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A large population, rising middle class and increased urbanisation make this archipelago an attractive market for real estate investment, not just in the hotel sector.

August 2015

Indonesia is the largest economy in Southeast Asia and one of the biggest emerging market economies in the world. The country is also a member of the G-20 major economies. It still depends on domestic market, and government budget spending with its possession of state-owned enterprises; however, since the 1990s, 80% of the economy has been controlled by private Indonesians and foreign companies.

Indonesia is the fourth most populous nation in the world. It is predicted to have 255 million people from more than 200 ethnic groups by the end of 2015.

While the country’s GDP growth slowed to just over 5% last year, its growing middle class, strong domestic demand, stable political situation, and conservative macroeconomic policy make Indonesia an attractive destination for Foreign Direct Investment (FDI).


Indonesian government officials welcome increased FDI, aiming to create jobs and spur economic growth, and court foreign investors, notably focusing on infrastructure development and export-oriented manufacturing.

“Indonesia is very open to foreign investors.  Although foreign individuals are unable to own properties in Indonesia, locally incorporated foreign-owned companies can,” comments Todd Lauchlan, FRICS, Country Head, JLL – Indonesia. “The business environment here is not as mature as in developed markets, but it is improving all the time with the new President Joko Widodo very keen to attract foreign investment into all aspects of the economy.”

Lauchlan says that a large population, rapidly rising middle class, and ongoing urbanisation are Indonesia’s key attractions to foreign investors.

In spite of these attractions, investing in Indonesia comes with several drawbacks which, broadly speaking, include such factors as weak public infrastructure, shortcomings in education and innovation, legal uncertainty, economic nationalism, and powerful domestic vested interests.


Indonesia provides attractive opportunities for real estate investors across many different sectors, including office, retail, residential, and hotels. However, the residential market, driven by population and income growth, remains on top of the list for investors.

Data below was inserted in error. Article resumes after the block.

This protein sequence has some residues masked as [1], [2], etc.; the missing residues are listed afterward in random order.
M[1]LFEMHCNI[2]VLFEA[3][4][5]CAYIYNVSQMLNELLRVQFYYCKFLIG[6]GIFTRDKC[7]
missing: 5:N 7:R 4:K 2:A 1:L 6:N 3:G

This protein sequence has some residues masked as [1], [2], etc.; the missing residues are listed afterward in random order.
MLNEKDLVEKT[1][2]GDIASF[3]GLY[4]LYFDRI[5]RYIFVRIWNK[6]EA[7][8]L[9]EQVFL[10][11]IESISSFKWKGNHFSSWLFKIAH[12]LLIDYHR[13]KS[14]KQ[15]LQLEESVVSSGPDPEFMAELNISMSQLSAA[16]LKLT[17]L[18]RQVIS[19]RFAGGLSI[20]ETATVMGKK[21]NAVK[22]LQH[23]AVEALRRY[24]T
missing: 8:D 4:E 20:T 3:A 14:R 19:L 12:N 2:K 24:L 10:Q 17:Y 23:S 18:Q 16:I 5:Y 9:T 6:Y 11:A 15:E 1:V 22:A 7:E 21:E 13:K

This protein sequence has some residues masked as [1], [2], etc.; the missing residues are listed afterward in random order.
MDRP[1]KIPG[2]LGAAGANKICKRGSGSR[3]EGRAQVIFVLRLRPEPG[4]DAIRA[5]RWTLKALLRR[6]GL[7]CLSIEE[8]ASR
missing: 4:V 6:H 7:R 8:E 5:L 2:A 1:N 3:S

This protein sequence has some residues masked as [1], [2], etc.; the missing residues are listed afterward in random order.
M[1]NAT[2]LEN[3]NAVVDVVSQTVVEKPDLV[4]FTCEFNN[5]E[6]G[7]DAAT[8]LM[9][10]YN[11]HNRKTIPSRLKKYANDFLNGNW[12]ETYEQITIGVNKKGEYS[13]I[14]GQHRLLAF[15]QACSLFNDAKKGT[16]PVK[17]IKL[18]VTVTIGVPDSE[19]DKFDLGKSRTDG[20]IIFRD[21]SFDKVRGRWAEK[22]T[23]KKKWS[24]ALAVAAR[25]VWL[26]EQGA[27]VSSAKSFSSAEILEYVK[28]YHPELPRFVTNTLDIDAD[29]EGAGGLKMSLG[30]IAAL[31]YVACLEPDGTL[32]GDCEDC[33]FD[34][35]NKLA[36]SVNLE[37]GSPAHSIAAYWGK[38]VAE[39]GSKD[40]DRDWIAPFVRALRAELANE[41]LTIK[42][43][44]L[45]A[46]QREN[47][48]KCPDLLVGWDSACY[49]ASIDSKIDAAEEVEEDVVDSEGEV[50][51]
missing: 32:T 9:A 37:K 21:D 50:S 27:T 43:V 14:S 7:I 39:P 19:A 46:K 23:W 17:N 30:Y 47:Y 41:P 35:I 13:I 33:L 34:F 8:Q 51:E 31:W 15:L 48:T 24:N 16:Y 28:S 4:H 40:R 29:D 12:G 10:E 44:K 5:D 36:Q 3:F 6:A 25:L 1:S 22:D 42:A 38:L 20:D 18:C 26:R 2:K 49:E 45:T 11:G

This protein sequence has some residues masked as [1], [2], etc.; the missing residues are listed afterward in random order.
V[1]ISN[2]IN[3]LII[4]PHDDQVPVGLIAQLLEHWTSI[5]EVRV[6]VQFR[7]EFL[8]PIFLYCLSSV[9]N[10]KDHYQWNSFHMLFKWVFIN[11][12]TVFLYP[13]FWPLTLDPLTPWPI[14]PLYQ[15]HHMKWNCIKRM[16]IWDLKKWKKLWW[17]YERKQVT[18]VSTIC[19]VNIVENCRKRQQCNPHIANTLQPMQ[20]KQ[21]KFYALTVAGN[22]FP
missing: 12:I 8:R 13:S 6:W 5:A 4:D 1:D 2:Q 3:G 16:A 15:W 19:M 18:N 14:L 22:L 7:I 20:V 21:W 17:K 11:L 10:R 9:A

Supported by sustained economic growth, the middle income population in Indonesia has grown to 45 million in 2015 and is expected to swell by another 7 million a year, reaching 80 million by 2020, says JLL. The improved economic conditions post-election, a lack of housing supply over the next two years, and further urbanisation are supporting strong capital gains in this market.

“The apartment market is of particular interest given the relatively limited supply coming on stream alongside a shift from landed housing to high-rise living due to the rising cost of land,” explains Kieran O’Flynn, Associate Director for Capital Markets for JLL in Indonesia.

There are currently some 100,000 apartments in the Indonesian capital, with another 60,000 under construction and already 80% pre-sold. Residential land prices across Jakarta have risen over 300% in the last four years, forcing new buyers into apartments.

“Particular focus is now on high-rise residential in Greater Jakarta due to the forecast future demand for residential housing as the cities continue to increase in population and wealth,” comments Todd Lauchlan. “Rising land values and increased congestion continue to drive demand for apartment living.”

The strong upside for capital values has supported considerable interest from local investors and developers. To mitigate the risks associated with the less transparent nature of the market, foreign developers and investors typically have participated through joint ventures with local developers, or indirectly through the listed developers.

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